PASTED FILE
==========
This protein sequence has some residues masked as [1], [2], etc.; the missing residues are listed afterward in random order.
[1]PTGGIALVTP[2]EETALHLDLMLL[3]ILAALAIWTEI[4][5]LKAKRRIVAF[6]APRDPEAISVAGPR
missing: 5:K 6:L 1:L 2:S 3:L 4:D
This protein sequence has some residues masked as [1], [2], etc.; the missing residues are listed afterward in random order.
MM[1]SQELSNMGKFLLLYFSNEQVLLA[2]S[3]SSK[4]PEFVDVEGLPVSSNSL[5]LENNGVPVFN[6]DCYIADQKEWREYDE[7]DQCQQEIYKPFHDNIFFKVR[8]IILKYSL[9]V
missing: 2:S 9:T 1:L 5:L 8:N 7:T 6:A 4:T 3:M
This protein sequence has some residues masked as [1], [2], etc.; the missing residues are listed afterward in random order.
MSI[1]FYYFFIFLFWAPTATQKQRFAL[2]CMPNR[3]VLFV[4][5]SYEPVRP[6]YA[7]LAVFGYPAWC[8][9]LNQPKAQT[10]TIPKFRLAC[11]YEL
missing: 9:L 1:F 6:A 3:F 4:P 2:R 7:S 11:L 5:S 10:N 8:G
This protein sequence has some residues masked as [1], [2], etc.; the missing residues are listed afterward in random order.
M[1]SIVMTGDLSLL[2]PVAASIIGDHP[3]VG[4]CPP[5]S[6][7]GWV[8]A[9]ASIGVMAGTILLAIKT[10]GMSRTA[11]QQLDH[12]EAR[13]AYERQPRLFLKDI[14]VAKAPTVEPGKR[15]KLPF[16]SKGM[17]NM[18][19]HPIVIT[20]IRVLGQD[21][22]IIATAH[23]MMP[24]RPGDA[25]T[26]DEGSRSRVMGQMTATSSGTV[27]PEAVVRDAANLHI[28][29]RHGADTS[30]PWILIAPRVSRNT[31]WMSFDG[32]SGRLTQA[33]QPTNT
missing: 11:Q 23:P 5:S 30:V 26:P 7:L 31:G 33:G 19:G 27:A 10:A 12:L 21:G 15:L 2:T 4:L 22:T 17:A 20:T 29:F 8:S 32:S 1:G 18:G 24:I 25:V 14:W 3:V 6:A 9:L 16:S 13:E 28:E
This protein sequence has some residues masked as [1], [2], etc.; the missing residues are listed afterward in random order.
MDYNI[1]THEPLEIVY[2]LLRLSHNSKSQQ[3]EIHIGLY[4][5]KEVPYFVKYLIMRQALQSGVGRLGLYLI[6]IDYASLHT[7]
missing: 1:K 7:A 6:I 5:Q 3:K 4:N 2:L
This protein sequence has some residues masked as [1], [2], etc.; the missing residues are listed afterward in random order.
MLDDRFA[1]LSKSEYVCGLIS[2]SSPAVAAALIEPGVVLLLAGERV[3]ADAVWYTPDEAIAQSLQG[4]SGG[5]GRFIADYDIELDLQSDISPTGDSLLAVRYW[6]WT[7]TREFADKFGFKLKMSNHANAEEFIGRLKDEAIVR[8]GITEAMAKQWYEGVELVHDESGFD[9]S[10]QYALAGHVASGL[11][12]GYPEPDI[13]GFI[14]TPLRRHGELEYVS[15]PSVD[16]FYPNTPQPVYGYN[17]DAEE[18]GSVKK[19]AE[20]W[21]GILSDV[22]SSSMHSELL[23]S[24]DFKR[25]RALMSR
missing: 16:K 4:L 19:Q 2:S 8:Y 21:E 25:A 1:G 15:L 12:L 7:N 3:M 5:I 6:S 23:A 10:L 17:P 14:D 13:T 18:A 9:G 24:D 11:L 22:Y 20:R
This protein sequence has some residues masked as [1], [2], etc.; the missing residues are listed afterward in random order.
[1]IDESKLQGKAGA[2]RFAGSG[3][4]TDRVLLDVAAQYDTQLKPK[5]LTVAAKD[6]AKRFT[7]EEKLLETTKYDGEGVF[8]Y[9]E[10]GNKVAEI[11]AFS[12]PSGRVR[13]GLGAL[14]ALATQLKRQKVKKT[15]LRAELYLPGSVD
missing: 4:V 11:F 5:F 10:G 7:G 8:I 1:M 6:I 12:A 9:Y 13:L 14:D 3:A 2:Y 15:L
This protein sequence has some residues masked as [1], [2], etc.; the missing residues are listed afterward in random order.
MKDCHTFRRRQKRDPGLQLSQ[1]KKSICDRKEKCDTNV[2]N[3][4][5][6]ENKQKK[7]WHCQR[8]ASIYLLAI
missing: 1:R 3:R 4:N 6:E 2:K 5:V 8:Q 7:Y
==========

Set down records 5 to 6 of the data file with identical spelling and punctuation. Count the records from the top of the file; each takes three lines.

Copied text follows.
This protein sequence has some residues masked as [1], [2], etc.; the missing residues are listed afterward in random order.
MDYNI[1]THEPLEIVY[2]LLRLSHNSKSQQ[3]EIHIGLY[4][5]KEVPYFVKYLIMRQALQSGVGRLGLYLI[6]IDYASLHT[7]
missing: 1:K 7:A 6:I 5:Q 3:K 4:N 2:L
This protein sequence has some residues masked as [1], [2], etc.; the missing residues are listed afterward in random order.
MLDDRFA[1]LSKSEYVCGLIS[2]SSPAVAAALIEPGVVLLLAGERV[3]ADAVWYTPDEAIAQSLQG[4]SGG[5]GRFIADYDIELDLQSDISPTGDSLLAVRYW[6]WT[7]TREFADKFGFKLKMSNHANAEEFIGRLKDEAIVR[8]GITEAMAKQWYEGVELVHDESGFD[9]S[10]QYALAGHVASGL[11][12]GYPEPDI[13]GFI[14]TPLRRHGELEYVS[15]PSVD[16]FYPNTPQPVYGYN[17]DAEE[18]GSVKK[19]AE[20]W[21]GILSDV[22]SSSMHSELL[23]S[24]DFKR[25]RALMSR
missing: 16:K 4:L 19:Q 2:S 8:Y 21:E 25:A 1:G 15:L 12:L 7:N 3:M 5:I 6:S 23:A 10:L 17:P 14:D 13:T 18:A 9:G 24:D 11:L 22:Y 20:R